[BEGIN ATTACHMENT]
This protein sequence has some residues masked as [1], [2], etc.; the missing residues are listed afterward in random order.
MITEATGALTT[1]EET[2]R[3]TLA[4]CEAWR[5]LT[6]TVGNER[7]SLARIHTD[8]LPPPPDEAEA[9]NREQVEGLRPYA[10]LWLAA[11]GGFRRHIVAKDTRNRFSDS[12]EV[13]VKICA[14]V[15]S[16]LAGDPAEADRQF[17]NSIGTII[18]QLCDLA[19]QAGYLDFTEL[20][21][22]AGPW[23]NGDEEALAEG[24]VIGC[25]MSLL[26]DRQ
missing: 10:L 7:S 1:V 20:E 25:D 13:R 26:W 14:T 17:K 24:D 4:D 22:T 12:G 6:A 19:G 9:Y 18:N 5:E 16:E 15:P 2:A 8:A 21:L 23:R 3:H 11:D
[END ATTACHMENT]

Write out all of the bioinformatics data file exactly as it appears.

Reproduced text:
This protein sequence has some residues masked as [1], [2], etc.; the missing residues are listed afterward in random order.
MITEATGALTT[1]EET[2]R[3]TLA[4]CEAWR[5]LT[6]TVGNER[7]SLARIHTD[8]LPPPPDEAEA[9]NREQVEGLRPYA[10]LWLAA[11]GGFRRHIVAKDTRNRFSDS[12]EV[13]VKICA[14]V[15]S[16]LAGDPAEADRQF[17]NSIGTII[18]QLCDLA[19]QAGYLDFTEL[20][21][22]AGPW[23]NGDEEALAEG[24]VIGC[25]MSLL[26]DRQ
missing: 10:L 7:S 1:V 20:E 25:D 13:R 26:W 14:T 17:K 24:D 4:D 22:T 12:G 6:A 19:G 9:Y 18:N 5:E 16:E 15:P 2:A 8:A 21:L 23:R 3:H 11:D